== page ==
I have a policy in my studio of never accepting a student who cancels their first lesson. What a meanie, right? And yet, the few times in the past when I have caved into the pressure to be amenable, I have regretted it.

The torrential rains of last month were a fantastic gauntlet for my students and me. We braved the flooding canyons and closed streets, but mostly it was the cell-phone SUV Distracto-Moms that plague even the mildest LA day that proved most exciting. Sodden cellists splashed their way to me in the afternoon, and I zig zagged up Beverly Glen to my housecall in the height of the downpour. I was a little bit late, but I told them I might be: all was well.

There are patterns I recognize in student behavior: when I calculate, I have taught over 700 people. I would say that’s enough to hone instincts, especially since half of those people bailed on, before, or right after their first lesson. These patterns are what form my policies and encourage me to enforce them, so when a woman called me two days in a row to leave insistent voicemails about how serious she was about learning the cello, the red flags started going up.

I already have another post in the works called “Show and Tell”, about the most difficult students I deal with: those who need to tell me about how little ego they have, how they want me to be hard on them, how serious they are about the cello. After about ten minutes of their ridiculous spew, I ask them how their scale went or want to hear their piece, and it’s clear that they have not done any substantive work. These people always initially contact me with a series of intense emails or voicemail, just like Woman X did about three weeks ago.

Woman X wanted me to know she was an artist. Woman X has a very busy schedule. Woman X and I made an appointment for an afternoon two weeks in the future. I always send emails to my new students, and then especially before an initial lesson, email or call to confirm. Yes, yes, said Woman X, I’ll be there. Our lesson was scheduled for 1:30. At 11am, my phone rings, and I knew it! Red flag=confirmed. She wanted to cancel the lesson because she expected traffic because of the rain.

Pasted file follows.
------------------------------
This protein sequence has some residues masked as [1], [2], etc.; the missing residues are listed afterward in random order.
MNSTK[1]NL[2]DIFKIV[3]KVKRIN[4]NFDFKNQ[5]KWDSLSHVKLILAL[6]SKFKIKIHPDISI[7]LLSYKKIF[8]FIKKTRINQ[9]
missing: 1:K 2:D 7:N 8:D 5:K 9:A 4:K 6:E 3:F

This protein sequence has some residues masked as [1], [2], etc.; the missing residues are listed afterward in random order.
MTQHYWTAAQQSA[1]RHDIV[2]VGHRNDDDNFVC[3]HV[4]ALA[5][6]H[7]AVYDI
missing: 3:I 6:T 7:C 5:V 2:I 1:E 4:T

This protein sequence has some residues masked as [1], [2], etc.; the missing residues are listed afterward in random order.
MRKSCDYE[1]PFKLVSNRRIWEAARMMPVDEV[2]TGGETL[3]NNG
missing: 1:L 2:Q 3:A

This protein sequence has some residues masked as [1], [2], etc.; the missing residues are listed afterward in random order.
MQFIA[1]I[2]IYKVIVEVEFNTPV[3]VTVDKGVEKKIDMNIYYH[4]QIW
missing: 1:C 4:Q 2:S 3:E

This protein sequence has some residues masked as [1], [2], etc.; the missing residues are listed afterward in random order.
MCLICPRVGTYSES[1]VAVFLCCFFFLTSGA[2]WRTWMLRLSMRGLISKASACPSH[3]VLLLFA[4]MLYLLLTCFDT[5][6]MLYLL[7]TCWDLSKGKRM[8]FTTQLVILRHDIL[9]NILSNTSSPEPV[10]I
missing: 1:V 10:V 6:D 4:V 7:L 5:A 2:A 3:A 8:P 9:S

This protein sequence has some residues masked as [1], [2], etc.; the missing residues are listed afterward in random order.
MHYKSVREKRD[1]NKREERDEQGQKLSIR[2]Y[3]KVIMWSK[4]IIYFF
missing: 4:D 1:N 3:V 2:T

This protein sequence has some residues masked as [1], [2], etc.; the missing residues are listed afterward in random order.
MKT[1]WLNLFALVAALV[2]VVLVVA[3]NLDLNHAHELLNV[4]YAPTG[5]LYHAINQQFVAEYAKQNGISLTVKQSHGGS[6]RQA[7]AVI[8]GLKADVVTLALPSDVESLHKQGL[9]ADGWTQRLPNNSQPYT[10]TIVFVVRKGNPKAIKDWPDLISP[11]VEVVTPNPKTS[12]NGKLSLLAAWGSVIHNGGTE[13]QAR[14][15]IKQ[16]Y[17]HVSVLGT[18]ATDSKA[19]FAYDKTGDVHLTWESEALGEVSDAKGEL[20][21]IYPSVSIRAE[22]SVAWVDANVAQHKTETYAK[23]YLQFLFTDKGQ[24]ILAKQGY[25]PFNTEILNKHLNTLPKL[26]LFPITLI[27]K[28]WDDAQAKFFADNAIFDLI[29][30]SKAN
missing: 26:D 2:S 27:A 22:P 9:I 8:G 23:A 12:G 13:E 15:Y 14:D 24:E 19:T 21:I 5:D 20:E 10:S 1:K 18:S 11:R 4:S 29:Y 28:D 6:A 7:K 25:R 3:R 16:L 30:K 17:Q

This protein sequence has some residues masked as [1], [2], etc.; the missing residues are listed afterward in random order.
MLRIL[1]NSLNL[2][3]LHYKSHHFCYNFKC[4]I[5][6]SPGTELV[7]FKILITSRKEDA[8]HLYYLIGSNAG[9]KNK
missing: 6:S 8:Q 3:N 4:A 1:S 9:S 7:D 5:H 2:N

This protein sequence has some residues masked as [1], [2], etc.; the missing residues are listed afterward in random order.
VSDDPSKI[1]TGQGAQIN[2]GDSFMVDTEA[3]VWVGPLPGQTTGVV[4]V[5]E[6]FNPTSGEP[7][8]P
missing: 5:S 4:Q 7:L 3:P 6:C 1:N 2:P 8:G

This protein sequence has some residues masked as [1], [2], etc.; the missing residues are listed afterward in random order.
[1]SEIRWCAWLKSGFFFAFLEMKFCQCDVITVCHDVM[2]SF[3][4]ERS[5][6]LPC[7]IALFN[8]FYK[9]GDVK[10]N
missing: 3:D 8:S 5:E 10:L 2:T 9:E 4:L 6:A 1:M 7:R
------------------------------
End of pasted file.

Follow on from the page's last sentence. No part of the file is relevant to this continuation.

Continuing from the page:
Wow. LA? Traffic? I have never heard of that.

I offered her a little flexibility and asked about other times. Woman X has a busy schedule. She could not. She also did not offer to compensate me for my time, which is supremely disrespectful. Generally when people offer, I rarely accept because the offer is an indicator they understand the nature of the exchange. That they are my clients, that I do not work for them, but rather along with them.

So I told her that I don’t accept ongoing students who cancel their first lesson, especially at the last minute. Woman X was outraged. Of course, the more someone throws a temper-tantrum, the more secure I feel in enforcing my policy. You see, it’s part of a pattern. People like that are always three things:

1) Not dedicated. They want to appear as if they are cellists, not actually be cello students.

2) Notorious cancelers. And they always force the indelicate fight about the 24 hour policy.

3) Not worth my time. For every hour these bozos pollute my calendar, my amazing crop of students has less flexibility in their own scheduling. As strict as I am with this policy, I am accommodating of the people who show dedication and respect for me, for the process, and for themselves.

So I don’t take students who cancel their first lesson. It never works out well when I have. And incidentally: when it rains, I leave the house a full hour earlier than I normally would if the lesson is more than 3 miles away. Because that’s what you do when you’re dedicated to holding up your end of the bargain.

Famous photo by Doisneau.